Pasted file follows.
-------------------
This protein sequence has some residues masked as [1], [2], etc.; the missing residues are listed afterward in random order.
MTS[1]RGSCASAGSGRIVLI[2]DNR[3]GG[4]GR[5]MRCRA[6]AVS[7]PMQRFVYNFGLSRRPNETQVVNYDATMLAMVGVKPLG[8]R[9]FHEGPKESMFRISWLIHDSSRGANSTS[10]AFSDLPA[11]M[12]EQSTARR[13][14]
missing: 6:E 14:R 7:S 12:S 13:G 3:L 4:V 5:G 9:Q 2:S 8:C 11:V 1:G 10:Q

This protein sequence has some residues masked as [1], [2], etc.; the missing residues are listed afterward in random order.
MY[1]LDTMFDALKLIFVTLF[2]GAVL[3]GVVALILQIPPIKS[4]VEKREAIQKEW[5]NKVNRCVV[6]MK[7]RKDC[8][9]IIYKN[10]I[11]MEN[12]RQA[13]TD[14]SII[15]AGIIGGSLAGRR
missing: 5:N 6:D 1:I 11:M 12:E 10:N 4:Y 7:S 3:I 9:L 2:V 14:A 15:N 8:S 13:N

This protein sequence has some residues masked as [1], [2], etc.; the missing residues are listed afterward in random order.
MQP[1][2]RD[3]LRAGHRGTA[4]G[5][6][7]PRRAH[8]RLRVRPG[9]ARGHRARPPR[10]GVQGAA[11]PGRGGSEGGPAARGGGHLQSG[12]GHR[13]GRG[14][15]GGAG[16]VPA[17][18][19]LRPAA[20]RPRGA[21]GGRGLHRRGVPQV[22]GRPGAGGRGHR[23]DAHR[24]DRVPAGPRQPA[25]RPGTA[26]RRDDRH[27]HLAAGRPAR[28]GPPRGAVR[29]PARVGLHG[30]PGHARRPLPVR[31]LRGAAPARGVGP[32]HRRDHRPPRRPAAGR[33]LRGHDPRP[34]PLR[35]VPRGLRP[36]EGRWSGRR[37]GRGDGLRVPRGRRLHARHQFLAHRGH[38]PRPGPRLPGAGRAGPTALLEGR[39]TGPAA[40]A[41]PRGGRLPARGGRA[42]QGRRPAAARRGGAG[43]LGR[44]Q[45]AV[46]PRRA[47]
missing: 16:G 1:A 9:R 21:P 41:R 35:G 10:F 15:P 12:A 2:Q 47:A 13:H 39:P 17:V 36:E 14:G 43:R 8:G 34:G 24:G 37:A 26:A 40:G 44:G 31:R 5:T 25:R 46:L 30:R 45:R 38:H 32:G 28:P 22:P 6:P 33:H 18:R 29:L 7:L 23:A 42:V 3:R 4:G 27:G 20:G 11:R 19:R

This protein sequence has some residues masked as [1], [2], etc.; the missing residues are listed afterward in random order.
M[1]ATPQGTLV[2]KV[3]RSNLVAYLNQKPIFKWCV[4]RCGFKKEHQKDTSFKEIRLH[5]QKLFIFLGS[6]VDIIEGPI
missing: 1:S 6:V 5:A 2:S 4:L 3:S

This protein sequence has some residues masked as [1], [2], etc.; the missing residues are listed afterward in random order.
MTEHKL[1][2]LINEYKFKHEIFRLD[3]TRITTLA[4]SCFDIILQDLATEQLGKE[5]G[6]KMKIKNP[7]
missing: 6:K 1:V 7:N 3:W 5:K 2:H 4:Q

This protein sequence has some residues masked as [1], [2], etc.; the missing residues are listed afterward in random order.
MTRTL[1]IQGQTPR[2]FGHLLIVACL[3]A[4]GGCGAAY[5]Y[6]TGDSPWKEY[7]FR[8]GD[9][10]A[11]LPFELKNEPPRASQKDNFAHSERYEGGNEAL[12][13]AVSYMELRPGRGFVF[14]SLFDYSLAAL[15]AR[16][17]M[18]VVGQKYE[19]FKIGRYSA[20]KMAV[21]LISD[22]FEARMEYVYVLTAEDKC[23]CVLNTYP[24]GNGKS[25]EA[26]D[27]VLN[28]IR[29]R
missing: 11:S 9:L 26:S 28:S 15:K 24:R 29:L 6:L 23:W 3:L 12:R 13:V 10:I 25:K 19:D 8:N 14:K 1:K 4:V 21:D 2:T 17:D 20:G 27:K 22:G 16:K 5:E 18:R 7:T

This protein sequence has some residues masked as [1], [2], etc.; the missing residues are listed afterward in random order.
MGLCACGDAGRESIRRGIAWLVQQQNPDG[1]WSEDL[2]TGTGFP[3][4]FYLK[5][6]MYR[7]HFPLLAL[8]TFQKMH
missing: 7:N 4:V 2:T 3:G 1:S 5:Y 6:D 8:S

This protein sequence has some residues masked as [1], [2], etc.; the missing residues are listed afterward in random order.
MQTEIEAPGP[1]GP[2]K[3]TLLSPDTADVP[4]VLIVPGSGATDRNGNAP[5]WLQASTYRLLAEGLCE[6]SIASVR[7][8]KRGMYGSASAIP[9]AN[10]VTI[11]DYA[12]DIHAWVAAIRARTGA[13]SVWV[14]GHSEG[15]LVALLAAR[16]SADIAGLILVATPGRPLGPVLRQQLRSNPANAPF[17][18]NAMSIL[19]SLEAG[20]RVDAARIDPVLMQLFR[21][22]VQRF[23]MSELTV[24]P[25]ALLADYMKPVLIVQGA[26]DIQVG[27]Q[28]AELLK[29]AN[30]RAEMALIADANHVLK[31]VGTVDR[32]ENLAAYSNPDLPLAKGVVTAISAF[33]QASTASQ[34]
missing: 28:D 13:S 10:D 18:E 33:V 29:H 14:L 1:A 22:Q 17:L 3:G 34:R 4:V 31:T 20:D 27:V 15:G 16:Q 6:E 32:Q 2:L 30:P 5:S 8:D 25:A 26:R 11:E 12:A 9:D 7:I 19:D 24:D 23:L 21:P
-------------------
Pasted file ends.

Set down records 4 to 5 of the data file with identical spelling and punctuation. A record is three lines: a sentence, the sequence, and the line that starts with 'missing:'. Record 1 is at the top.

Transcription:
This protein sequence has some residues masked as [1], [2], etc.; the missing residues are listed afterward in random order.
M[1]ATPQGTLV[2]KV[3]RSNLVAYLNQKPIFKWCV[4]RCGFKKEHQKDTSFKEIRLH[5]QKLFIFLGS[6]VDIIEGPI
missing: 1:S 6:V 5:A 2:S 4:L 3:S

This protein sequence has some residues masked as [1], [2], etc.; the missing residues are listed afterward in random order.
MTEHKL[1][2]LINEYKFKHEIFRLD[3]TRITTLA[4]SCFDIILQDLATEQLGKE[5]G[6]KMKIKNP[7]
missing: 6:K 1:V 7:N 3:W 5:K 2:H 4:Q